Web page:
New User Flood
There seems to be a flood of new users, I can only guess that these are not people interested in robocode, but rather some kind of spam bot (or spam bots). We need some way to captcha user creation I think.
While we are at it, remove some of those "new users" without any edits.
I wonder why create spam bots when you can create Robocode bots. :P
Speaking of user removal. How many active admins do we have?
Well a few, for example I don't have access to actual site stuff (so I can't add a captcha).
We could just go through and manually delete them all, but there is no bulk method way to do that (that I know of).
List of those with mediawiki "administrator" access:
AW, Chase-san, Darkcanuck, David Alves, GrubbmGait, Jdev, MN, PEZ, Rednaxela, Sheldor, Skilgannon, Skotty, Voidious, Wompi
List of those with server shell access:
David Alves, Rednaxela, Skilgannon, Voidious
The one whose name the server name is under:
The one whose name the domain name is under:
The last several times the server needed config maintnance I've dealt with that. I know Skilgannon is also checking in wiki sometimes. Voidious less often recently to my knowledge.
Hate to break it to you Chase, but we already have a captcha on user creation. In fact, we have *TWO* captchas (reCaptcha, plus a simple math question presented as an image) required for user creation, and the bots involved in these user creations seem to crack crack both. I tend to wonder if they're using a "mechanical turk" type of system to outsource bulk captcha breaking to humans.
Only reason they very rarely succeed at actually posting content these days, is because of a custom Mediawiki extension I added, which blocks any edits which add new external URL links if the user account was created within X hours of the attempt. (Note, it does not block external URLs that are not formatted as Mediawiki links, such as the participants page of course)
Perhaps I should augment this extension to remove users whose only attempted edits during a 1 week period were blocked in this fashion?
My experience with captcha locked registration, is that at some point someone, most likely a human, provides an answer to at least one question. After this bots will register like crazy. On my site I had non googlable question, which holds bots for a month or two, but sooner or letter they will come.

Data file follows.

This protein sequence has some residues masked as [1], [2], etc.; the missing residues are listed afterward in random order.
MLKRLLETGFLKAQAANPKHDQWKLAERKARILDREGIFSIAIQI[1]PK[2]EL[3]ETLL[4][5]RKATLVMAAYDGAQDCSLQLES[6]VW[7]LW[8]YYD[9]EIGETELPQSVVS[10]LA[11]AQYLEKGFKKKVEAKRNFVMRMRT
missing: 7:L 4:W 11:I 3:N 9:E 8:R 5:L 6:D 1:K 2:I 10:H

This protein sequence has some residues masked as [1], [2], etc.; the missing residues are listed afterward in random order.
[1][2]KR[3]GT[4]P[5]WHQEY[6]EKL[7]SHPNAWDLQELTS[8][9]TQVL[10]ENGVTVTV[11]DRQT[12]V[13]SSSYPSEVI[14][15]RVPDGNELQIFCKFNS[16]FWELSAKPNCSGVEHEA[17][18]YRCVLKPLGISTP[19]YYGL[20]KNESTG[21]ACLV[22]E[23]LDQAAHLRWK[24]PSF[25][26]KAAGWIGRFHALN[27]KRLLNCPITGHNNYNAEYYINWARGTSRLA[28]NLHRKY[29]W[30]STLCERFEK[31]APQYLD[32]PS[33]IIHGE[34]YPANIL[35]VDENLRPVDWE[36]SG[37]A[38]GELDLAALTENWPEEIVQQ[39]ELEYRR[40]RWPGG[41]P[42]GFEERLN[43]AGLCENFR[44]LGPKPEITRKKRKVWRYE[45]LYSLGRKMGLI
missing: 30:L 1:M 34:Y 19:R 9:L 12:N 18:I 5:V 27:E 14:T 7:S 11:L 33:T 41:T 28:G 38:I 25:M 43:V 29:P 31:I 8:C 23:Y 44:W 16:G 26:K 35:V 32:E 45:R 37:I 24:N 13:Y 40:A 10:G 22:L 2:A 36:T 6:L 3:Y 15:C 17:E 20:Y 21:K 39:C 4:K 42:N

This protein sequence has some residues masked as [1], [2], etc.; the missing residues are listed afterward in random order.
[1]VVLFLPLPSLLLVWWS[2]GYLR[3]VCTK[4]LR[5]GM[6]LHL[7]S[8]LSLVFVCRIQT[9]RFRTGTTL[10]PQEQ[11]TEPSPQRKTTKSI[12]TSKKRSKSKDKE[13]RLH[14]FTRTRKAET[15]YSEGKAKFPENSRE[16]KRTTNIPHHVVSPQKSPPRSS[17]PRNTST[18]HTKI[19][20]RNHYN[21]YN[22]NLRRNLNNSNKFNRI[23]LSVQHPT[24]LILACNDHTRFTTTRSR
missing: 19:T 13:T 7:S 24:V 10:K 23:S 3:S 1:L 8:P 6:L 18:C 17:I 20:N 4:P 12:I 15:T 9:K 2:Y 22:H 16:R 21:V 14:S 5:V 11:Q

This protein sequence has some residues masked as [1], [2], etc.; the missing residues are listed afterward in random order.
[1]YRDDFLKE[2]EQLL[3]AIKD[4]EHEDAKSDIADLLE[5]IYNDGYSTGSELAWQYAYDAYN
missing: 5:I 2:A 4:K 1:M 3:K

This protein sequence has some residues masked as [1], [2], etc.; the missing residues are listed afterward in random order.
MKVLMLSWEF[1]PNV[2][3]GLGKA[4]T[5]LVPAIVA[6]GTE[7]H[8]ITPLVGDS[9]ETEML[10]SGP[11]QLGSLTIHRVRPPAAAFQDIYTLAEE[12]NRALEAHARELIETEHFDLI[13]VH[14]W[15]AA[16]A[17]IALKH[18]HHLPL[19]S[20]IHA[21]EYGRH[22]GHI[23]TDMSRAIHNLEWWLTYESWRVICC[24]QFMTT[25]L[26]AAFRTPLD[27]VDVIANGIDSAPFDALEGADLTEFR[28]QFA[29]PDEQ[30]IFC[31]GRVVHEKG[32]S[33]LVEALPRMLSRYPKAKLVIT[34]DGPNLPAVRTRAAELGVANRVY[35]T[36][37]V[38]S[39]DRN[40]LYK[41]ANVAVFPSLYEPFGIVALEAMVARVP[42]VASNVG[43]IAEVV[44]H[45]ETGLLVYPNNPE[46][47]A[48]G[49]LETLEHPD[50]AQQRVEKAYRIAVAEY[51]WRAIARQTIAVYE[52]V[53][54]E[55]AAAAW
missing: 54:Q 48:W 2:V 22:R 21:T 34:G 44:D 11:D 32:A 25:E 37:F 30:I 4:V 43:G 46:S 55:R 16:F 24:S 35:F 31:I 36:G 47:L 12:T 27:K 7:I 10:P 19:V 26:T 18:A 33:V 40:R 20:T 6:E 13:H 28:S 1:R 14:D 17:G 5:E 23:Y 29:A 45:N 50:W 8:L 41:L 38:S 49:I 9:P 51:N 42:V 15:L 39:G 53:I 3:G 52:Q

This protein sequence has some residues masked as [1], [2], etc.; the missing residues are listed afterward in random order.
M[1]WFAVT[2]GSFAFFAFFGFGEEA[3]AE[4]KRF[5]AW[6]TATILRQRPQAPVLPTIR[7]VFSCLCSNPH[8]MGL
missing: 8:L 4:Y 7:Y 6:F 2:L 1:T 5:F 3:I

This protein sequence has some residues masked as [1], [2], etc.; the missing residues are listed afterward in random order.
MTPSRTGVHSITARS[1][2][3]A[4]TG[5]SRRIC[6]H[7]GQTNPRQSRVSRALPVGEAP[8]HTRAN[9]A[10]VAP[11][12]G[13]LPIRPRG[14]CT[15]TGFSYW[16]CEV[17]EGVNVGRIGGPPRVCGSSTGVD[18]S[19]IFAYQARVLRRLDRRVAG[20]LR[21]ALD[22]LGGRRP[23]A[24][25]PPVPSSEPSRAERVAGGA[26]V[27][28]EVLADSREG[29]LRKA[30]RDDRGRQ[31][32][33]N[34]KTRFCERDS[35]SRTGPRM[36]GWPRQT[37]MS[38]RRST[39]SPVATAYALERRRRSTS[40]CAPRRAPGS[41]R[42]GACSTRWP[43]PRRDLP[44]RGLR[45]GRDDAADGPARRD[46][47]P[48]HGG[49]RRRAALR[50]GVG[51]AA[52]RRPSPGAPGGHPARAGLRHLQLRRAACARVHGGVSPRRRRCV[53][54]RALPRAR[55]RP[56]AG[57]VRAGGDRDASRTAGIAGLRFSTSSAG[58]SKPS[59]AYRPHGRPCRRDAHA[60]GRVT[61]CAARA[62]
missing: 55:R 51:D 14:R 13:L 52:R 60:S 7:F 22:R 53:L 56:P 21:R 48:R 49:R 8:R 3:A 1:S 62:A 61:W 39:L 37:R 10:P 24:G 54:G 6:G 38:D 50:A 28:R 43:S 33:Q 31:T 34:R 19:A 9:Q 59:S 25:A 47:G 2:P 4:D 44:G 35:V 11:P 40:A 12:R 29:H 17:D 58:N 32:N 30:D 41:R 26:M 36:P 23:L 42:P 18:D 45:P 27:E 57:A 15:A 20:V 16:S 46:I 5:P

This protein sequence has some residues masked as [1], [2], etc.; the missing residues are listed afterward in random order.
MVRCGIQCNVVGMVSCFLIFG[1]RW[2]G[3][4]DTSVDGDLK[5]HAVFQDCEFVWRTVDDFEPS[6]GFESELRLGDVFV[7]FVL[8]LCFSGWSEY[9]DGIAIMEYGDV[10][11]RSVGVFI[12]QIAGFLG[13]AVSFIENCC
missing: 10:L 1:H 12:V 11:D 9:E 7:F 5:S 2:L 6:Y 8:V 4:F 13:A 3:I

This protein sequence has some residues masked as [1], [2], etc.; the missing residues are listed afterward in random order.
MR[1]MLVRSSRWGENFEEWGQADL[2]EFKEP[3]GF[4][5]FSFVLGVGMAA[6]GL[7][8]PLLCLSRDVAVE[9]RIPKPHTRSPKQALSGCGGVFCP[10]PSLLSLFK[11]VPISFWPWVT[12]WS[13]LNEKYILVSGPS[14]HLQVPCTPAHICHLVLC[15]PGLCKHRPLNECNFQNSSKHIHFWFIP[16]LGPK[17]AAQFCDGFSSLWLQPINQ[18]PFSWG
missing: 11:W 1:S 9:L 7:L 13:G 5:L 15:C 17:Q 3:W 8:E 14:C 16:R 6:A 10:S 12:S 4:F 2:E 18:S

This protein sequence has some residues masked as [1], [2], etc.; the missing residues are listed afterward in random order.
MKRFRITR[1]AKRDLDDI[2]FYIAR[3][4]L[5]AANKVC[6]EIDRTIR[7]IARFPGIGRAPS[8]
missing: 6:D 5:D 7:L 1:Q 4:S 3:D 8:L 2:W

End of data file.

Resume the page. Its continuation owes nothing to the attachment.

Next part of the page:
The only way to deal with it, is to remove old questions and generate new ones.
"Perhaps I should augment this extension to remove users whose only attempted edits during a 1 week period were blocked in this fashion?"
That policy sounds pretty reasonable, as long as it is clearly written somewhere new users would see.
Make it 3 days and that'll do it for me. We should also nuke users without any posts that registered more then 3 days ago as well (and were not added by an admin), or something.
I think there are some features enabled for registered users. Something with cookies but I cannot recall what are they. So, quiet registered users have a right to exist.
But quite folks do not contribute, so it is probably fine to sweep them away as the bot candidates.
There are not a major amount of benefits to being registered aside from posting. I think it keeps your layout and settings and such. But most active people (even readers) have at least one edit under their belt. Since this is about robocode, you usually make a robot and enter it into the rumble.
Actually, now that I think about it. I think Voidious used Asirra to prevent issues on the berrybots wiki. Now asirra is closing down this year, so we can't use that. But there should be some other image based captcha's around.
As we all know, classification is a very difficult AI problem, but is almost trivial for us humans. :)
Usually, it is sufficient to ask what is "2+2", may be in the form "two plus two" so it is not that obvious for a parser. Since, we are fighting attacks not designed against this particular wiki, it will be sufficient. Once, a traitor give the answer to this question to a bot net, we will ask what is 2+3, and so on.